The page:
To make it more Polish, I used a bakalie mixture which had chopped dates, figs, peel & prunes as well as the currants, raisins & sultanas.

Ingredients

300g bakalie or dried mixed fruit

5 tea bags (Earl Grey, Lady Grey or Empress Grey)

200ml boiling water

300g self-raising flour

200g butter or block margarine

1 teaspoon mixed spice

pinch of salt

3 eggs

 

Method

As above – using a 20cm tin.

Bake for around 1 hour 20 minutes – checking after 50 minutes and covering if necessary with a piece of greaseproof paper to stop the top burning.

Note

Maybe because of the different dried fruits I thought it came out drier than the large one & I served it sliced with some butter.

However I have found that if you wrap the cake in aluminium foil for a day or two – it improves – becoming  more moist.

 

Served on tea plates – La prune – by Jet for Ter Steege in The Netherlands.

Bean Fritters

The Polish for these is kotlety z fasoli  – cutlets from beans.

The word kotlety(plural) comes from the Italian word cotoletta(singular) for cutlet or chop.

Phaseolus vulgaris, common bean, originated from Central and South America, where it was cultivated as early as 6,000 BC in Peru and 5,000 in Mexico.  it was introduced to the Old World by the Spanish and the Portuguese.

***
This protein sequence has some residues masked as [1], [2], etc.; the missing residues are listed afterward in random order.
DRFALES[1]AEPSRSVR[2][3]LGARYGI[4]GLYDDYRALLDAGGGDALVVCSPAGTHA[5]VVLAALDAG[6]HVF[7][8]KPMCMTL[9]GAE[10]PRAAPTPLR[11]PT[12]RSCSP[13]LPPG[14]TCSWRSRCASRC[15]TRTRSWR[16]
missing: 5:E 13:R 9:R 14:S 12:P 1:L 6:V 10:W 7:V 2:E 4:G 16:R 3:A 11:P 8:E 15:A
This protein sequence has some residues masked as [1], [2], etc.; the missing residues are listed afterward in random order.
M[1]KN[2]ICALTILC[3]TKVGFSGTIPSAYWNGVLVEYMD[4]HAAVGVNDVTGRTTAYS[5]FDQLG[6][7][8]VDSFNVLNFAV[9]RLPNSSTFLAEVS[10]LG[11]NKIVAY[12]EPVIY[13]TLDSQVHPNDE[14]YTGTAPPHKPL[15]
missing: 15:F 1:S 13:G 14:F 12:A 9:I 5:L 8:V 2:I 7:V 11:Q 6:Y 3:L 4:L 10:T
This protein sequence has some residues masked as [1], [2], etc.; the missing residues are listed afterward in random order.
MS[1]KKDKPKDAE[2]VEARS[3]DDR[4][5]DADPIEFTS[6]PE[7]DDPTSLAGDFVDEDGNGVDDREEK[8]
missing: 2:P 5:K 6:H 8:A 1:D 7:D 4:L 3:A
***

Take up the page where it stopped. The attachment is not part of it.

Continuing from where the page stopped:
It is a legume which means it is a plant that has its seeds contained in a shell or pod.

Most of the recipes in my books use dried beans and they are prepared by soaking them overnight and then boiling them for the required amount of time.

For ease I usually use tinned beans.

You can use haricot beans (wash off the sauce from baked beans), cannellini (white kidney) beans, butter beans and many others.

Ingredients

2 tins of beans

1 onion

butter for frying the onion

1 teaspoon of mixed herbs or Italian herbs

1 egg

1 – 2 tablespoons of potato flour

Dried breadcrumbs

Salt & ground black pepper

Sunflower oil for frying

Method

Chop the onion into small pieces and gently fry in butter.

Leave to cool completely.

 

 

 

 

 

Rinse and drain the beans from the tins.

 

 

Pat the beans dry with kitchen roll or a clean tea towel.

Mash the beans until you have a thick smooth paste.

 

Add the onions and the mixed herbs.

Add the egg and mix well.

Add the potato flour to make the mixture thick.

Add salt & ground black pepper